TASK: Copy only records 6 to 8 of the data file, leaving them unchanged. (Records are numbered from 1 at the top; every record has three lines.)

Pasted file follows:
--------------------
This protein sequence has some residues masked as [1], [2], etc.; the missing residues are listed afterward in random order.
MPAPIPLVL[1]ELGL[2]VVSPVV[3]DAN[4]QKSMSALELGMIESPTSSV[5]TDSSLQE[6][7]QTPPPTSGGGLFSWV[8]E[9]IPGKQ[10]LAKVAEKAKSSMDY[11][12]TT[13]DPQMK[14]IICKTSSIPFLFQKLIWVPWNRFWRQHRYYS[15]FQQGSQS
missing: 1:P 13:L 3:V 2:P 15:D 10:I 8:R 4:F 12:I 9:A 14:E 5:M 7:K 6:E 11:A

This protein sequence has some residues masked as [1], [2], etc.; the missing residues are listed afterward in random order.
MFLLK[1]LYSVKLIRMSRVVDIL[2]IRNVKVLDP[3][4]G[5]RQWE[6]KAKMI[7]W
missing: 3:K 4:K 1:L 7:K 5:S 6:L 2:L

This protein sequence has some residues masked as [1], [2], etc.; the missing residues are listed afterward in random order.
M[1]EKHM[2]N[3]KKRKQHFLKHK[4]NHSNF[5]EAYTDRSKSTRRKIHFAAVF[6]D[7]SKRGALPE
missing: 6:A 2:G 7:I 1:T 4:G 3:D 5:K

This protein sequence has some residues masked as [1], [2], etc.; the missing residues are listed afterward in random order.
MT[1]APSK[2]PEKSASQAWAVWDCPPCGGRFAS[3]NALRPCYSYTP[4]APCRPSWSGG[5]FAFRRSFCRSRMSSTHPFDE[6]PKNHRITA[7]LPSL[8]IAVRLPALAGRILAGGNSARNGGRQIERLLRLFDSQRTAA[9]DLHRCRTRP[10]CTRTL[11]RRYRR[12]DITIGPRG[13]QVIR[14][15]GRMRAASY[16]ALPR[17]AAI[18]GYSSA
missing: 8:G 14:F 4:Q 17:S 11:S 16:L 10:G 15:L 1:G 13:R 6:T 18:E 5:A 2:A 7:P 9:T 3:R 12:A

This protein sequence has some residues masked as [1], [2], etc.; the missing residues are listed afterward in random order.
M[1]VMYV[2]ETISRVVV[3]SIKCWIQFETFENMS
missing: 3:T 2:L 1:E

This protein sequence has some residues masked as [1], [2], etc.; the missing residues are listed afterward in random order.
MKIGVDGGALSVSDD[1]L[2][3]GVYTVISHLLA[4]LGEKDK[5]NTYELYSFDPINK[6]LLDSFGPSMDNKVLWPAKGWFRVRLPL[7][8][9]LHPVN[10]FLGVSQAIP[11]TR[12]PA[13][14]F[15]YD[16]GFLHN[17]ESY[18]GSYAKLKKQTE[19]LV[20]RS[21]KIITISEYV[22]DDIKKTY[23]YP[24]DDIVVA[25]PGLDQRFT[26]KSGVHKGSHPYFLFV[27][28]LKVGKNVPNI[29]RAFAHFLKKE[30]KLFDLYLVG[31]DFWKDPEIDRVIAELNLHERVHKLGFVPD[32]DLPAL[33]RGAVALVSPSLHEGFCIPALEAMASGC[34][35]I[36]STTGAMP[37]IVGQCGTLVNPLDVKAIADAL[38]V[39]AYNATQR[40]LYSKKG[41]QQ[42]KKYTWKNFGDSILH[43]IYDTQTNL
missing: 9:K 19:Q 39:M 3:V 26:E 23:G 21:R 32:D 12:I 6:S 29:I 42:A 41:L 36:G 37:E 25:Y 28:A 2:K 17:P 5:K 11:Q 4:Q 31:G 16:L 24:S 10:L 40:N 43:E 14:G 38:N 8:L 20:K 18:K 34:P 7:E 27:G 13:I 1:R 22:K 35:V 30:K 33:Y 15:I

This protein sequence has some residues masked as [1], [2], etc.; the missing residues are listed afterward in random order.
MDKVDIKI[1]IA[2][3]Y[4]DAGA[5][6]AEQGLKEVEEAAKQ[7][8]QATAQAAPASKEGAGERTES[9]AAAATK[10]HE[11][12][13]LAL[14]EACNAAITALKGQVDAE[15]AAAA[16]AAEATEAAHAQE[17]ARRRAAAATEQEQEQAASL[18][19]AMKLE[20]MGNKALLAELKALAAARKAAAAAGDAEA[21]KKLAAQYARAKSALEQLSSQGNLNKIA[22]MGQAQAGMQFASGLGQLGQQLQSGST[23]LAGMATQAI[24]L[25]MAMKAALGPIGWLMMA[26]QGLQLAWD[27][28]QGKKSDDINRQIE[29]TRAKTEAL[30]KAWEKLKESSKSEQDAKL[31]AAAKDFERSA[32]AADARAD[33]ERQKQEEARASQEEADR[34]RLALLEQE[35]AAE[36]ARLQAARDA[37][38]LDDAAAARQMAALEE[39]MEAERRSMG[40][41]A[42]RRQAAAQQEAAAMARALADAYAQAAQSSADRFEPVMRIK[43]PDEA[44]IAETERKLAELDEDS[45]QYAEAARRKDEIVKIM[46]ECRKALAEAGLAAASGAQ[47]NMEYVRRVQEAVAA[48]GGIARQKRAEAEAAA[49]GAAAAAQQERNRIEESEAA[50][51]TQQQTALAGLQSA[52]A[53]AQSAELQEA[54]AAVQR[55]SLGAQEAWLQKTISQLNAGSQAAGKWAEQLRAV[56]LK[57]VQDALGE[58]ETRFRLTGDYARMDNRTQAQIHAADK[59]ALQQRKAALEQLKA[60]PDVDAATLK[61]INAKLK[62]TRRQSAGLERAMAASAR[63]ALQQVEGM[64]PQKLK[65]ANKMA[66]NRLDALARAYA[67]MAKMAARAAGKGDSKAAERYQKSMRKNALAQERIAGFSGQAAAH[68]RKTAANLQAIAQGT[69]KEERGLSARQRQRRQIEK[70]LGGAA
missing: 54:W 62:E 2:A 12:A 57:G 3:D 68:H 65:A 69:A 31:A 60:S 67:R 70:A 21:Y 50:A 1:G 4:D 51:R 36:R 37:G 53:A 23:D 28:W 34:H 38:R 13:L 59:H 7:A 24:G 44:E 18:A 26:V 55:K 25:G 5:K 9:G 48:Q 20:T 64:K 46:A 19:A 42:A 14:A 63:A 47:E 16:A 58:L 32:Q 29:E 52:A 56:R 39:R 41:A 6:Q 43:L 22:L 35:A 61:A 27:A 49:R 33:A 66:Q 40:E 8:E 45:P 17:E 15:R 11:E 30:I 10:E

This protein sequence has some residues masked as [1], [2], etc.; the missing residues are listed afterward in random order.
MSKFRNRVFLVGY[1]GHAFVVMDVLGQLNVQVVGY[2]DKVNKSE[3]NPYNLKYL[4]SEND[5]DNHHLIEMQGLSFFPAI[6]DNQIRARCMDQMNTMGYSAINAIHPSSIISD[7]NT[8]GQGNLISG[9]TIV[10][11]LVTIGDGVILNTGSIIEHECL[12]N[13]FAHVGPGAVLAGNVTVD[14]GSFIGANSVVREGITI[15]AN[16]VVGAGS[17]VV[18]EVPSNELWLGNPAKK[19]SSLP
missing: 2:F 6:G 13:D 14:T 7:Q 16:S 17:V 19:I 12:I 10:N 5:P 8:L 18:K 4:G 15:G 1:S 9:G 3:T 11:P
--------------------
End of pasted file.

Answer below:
This protein sequence has some residues masked as [1], [2], etc.; the missing residues are listed afterward in random order.
MKIGVDGGALSVSDD[1]L[2][3]GVYTVISHLLA[4]LGEKDK[5]NTYELYSFDPINK[6]LLDSFGPSMDNKVLWPAKGWFRVRLPL[7][8][9]LHPVN[10]FLGVSQAIP[11]TR[12]PA[13][14]F[15]YD[16]GFLHN[17]ESY[18]GSYAKLKKQTE[19]LV[20]RS[21]KIITISEYV[22]DDIKKTY[23]YP[24]DDIVVA[25]PGLDQRFT[26]KSGVHKGSHPYFLFV[27][28]LKVGKNVPNI[29]RAFAHFLKKE[30]KLFDLYLVG[31]DFWKDPEIDRVIAELNLHERVHKLGFVPD[32]DLPAL[33]RGAVALVSPSLHEGFCIPALEAMASGC[34][35]I[36]STTGAMP[37]IVGQCGTLVNPLDVKAIADAL[38]V[39]AYNATQR[40]LYSKKG[41]QQ[42]KKYTWKNFGDSILH[43]IYDTQTNL
missing: 9:K 19:Q 39:M 3:V 26:E 23:G 21:R 32:D 12:I 6:S 29:I 42:A 41:L 36:G 37:E 25:Y 28:A 2:K 17:P 5:K 11:Q 4:Q 31:G 16:L 24:S 10:L 40:N 43:E 14:G 38:N 8:L 20:K 18:K 34:P 7:E 27:G 13:I 1:R 22:K 35:V 30:K 33:Y 15:I

This protein sequence has some residues masked as [1], [2], etc.; the missing residues are listed afterward in random order.
MDKVDIKI[1]IA[2][3]Y[4]DAGA[5][6]AEQGLKEVEEAAKQ[7][8]QATAQAAPASKEGAGERTES[9]AAAATK[10]HE[11][12][13]LAL[14]EACNAAITALKGQVDAE[15]AAAA[16]AAEATEAAHAQE[17]ARRRAAAATEQEQEQAASL[18][19]AMKLE[20]MGNKALLAELKALAAARKAAAAAGDAEA[21]KKLAAQYARAKSALEQLSSQGNLNKIA[22]MGQAQAGMQFASGLGQLGQQLQSGST[23]LAGMATQAI[24]L[25]MAMKAALGPIGWLMMA[26]QGLQLAWD[27][28]QGKKSDDINRQIE[29]TRAKTEAL[30]KAWEKLKESSKSEQDAKL[31]AAAKDFERSA[32]AADARAD[33]ERQKQEEARASQEEADR[34]RLALLEQE[35]AAE[36]ARLQAARDA[37][38]LDDAAAARQMAALEE[39]MEAERRSMG[40][41]A[42]RRQAAAQQEAAAMARALADAYAQAAQSSADRFEPVMRIK[43]PDEA[44]IAETERKLAELDEDS[45]QYAEAARRKDEIVKIM[46]ECRKALAEAGLAAASGAQ[47]NMEYVRRVQEAVAA[48]GGIARQKRAEAEAAA[49]GAAAAAQQERNRIEESEAA[50][51]TQQQTALAGLQSA[52]A[53]AQSAELQEA[54]AAVQR[55]SLGAQEAWLQKTISQLNAGSQAAGKWAEQLRAV[56]LK[57]VQDALGE[58]ETRFRLTGDYARMDNRTQAQIHAADK[59]ALQQRKAALEQLKA[60]PDVDAATLK[61]INAKLK[62]TRRQSAGLERAMAASAR[63]ALQQVEGM[64]PQKLK[65]ANKMA[66]NRLDALARAYA[67]MAKMAARAAGKGDSKAAERYQKSMRKNALAQERIAGFSGQAAAH[68]RKTAANLQAIAQGT[69]KEERGLSARQRQRRQIEK[70]LGGAA
missing: 54:W 62:E 2:A 12:A 57:G 3:D 68:H 65:A 69:A 31:A 60:S 67:R 70:A 21:Y 50:A 1:G 4:D 51:R 36:R 37:G 53:A 23:D 28:W 34:H 38:R 13:L 59:H 7:A 24:G 44:E 18:A 26:V 55:K 25:G 5:K 9:G 48:Q 20:T 64:K 46:A 19:A 42:A 14:A 63:A 47:E 16:A 58:L 32:Q 29:E 52:A 56:R 39:R 41:A 6:Q 43:L 22:L 35:A 61:A 27:A 49:R 33:A 66:Q 40:E 8:E 45:P 17:E 15:R 11:E 30:I 10:E

This protein sequence has some residues masked as [1], [2], etc.; the missing residues are listed afterward in random order.
MSKFRNRVFLVGY[1]GHAFVVMDVLGQLNVQVVGY[2]DKVNKSE[3]NPYNLKYL[4]SEND[5]DNHHLIEMQGLSFFPAI[6]DNQIRARCMDQMNTMGYSAINAIHPSSIISD[7]NT[8]GQGNLISG[9]TIV[10][11]LVTIGDGVILNTGSIIEHECL[12]N[13]FAHVGPGAVLAGNVTVD[14]GSFIGANSVVREGITI[15]AN[16]VVGAGS[17]VV[18]EVPSNELWLGNPAKK[19]SSLP
missing: 2:F 6:G 13:D 14:T 7:Q 16:S 17:V 19:I 12:I 10:N 5:P 8:L 18:K 4:G 15:G 1:S 9:G 3:T 11:P